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George Milroy Bridge

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George Milroy Bridge

View from West

Photo taken by K. A. Erickson in February 2011

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Facts 

Overview
Pennsylvania through truss bridge over Puyallup River on 66th Avenue E in Fife
Location
Pierce County, Washington
Status
Open to traffic
Future prospects
Slated for demolition and replacement in 2019.
History
Built 1931
Builder
- Hart Construction Co. of Tacoma, Washington
Design
Pennsylvania through truss
Dimensions
Length of largest span: 308.1 ft.
Total length: 345.2 ft.
Deck width: 20.0 ft.
Vertical clearance above deck: 14.8 ft.
Also called
Puyallup River Bridge
Approximate latitude, longitude
+47.21406, -122.34124   (decimal degrees)
47°12'51" N, 122°20'28" W   (degrees°minutes'seconds")
Approximate UTM coordinates
10/549882/5229162 (zone/easting/northing)
Quadrangle map:
Puyallup
Inventory number
BH 34458 (Bridgehunter.com ID)
Inspection (as of 04/2013)
Deck condition rating: Fair (5 out of 9)
Superstructure condition rating: Fair (5 out of 9)
Substructure condition rating: Fair (5 out of 9)
Appraisal: Functionally obsolete
Sufficiency rating: 37.8 (out of 100)
Average daily traffic (as of 2010)
10,425

Update Log 

  • May 8, 2014: Updated by Nathan Holth: Fixed names.
  • February 10, 2011: New photos from K. A. Erickson

Sources 

Comments 

George Milroy Bridge
Posted May 8, 2014, by K. A. Erickson

I could have sworn I had a comment here at one time.

Anyways ... several things.

1) It's not as much about this bridge and truck restrictions as it is Fife and pretty much traffic in general. It is it's own fiefdom. The Powers That Be that run Fife don't want cars or trucks to go through their area. There are many restrictions on travel and roads have been removed! But they certainly want to develop the lands within their limits into subdivisions and warehouses. As long as they're happy I guess.

2) Trucks that do cross as the article suggests have issues turning, primarily onto Levee from the Bridge. To avoid sitting vehicles they cut it close along the edge of the bridge. This has resulted in the plank walkway and railing getting clipped or demolished. The Fife cops have likely grown tried of filing reports about this sort of accident. When I took images of the George Milroy that had just happened. One cop had anger issues.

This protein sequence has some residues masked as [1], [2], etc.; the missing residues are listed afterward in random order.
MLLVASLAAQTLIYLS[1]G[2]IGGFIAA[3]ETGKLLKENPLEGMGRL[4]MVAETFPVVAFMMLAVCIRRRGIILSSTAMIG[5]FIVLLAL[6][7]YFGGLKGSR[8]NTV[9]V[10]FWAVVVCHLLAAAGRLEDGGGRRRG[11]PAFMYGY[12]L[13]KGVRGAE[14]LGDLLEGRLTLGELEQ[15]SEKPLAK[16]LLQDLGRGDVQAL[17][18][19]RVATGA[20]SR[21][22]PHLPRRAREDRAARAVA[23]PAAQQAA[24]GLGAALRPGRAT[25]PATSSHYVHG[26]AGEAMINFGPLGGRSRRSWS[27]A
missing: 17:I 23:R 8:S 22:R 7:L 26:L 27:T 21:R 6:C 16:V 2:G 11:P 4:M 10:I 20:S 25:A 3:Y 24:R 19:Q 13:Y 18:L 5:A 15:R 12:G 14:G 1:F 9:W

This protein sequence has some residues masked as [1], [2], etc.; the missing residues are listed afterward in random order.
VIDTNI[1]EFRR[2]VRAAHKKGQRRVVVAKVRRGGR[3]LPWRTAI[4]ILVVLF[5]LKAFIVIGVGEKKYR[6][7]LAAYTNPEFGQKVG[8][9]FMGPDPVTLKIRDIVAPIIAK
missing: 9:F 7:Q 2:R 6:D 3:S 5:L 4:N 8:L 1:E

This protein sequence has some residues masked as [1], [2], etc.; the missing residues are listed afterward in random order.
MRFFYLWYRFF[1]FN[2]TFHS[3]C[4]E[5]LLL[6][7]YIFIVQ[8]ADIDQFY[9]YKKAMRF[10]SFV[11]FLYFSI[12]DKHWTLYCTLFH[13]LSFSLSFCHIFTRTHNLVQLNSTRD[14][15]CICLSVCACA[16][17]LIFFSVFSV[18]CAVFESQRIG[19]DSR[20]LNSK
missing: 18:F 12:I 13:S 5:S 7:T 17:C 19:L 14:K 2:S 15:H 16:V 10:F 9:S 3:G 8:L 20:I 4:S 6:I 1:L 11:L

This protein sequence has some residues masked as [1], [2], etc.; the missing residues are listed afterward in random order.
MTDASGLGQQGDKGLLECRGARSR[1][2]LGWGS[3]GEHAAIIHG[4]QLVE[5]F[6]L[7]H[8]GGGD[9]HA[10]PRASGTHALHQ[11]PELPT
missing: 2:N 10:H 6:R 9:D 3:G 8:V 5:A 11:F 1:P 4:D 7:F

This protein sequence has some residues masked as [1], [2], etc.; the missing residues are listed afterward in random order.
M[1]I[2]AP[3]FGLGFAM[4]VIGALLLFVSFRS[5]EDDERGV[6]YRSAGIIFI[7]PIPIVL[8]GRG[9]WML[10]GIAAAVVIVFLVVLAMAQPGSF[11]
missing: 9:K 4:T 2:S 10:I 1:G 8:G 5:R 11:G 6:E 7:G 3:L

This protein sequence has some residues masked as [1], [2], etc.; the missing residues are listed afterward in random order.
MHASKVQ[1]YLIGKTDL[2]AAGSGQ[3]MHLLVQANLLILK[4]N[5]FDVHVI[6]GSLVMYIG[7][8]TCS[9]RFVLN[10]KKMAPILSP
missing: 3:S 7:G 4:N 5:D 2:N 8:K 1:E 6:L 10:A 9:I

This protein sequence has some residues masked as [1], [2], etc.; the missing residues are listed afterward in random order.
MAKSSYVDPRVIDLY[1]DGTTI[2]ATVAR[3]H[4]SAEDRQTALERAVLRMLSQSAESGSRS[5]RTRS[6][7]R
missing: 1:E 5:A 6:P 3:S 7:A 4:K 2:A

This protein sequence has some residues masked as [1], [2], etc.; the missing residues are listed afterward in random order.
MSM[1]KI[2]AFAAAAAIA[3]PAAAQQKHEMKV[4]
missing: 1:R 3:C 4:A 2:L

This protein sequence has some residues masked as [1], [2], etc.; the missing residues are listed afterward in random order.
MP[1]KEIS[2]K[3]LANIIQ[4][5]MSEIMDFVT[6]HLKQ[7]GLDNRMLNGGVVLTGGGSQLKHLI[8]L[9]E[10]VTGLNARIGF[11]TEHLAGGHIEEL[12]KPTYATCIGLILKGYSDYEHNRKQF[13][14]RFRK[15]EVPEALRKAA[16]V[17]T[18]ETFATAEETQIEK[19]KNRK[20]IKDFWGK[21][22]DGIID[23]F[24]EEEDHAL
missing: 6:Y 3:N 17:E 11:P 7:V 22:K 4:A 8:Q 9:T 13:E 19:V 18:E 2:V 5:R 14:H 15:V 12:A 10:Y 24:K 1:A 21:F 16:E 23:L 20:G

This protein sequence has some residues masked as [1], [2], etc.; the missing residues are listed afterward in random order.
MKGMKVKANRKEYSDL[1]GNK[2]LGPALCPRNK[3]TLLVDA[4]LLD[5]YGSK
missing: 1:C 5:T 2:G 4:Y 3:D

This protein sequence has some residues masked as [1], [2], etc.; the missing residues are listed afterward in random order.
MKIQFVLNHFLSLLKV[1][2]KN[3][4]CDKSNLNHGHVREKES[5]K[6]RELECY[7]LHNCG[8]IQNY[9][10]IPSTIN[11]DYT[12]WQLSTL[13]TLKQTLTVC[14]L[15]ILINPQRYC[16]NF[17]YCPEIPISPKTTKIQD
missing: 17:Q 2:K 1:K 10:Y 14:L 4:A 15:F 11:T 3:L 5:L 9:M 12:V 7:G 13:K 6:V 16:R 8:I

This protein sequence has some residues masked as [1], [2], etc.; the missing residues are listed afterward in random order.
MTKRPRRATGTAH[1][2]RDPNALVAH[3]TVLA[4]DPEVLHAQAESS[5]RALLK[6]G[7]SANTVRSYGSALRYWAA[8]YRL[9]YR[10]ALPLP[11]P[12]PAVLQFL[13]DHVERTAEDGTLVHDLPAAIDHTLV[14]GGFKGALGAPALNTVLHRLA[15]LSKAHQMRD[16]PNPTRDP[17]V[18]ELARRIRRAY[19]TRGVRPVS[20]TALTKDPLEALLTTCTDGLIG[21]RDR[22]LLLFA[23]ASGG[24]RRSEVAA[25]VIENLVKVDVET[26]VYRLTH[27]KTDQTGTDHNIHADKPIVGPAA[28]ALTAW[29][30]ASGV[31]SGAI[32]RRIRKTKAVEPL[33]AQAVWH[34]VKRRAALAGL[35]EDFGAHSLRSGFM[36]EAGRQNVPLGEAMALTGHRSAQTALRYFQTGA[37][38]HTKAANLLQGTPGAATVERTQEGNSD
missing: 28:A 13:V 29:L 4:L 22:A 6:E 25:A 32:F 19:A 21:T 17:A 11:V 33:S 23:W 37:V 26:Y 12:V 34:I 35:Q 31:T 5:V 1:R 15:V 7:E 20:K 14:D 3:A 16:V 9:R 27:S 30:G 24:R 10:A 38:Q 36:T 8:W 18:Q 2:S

3) George Milroy was a member of the Puyallup Tribe, late 1800s-turn of 1900s. His native name was anglicized to George Milroy. He had land nearby in the Valley where he took up farming.

4) There was some interest in reusing this bridge as part of the cross-county bike trail system whenever Pierce County built a new bridge.

5) The new bridge was at one point dependent on a proposed truck corridor from 512 and Canyon Road to Fife. The hope was to solve the problems mentioned further up in this comment, Fife restricting trucks on their roads while expanding or building more warehouses. I believe four lanes of traffic was proposed.

Keep up the good work on Washington State bridges.

George Milroy Bridge
Posted May 8, 2014, by Nathan Holth (form3 [at] historicbridges [dot] org)

FYI, I swapped the names of this bridge. Puyallup River Bridge was the primary name, and George Milroy Bridge was the "Also Called" name. I switched them because there are like five different bridges all called Puyallup River Bridge on this website and its highly confusing... and local news articles call this bridge the George Milroy Bridge anyway. By the way, this bridge was in the news recently:

http://www.thenewstribune.com/2014/05/07/3184245/pierce-county-joins-fife-in-banning.html?sp=/99/296/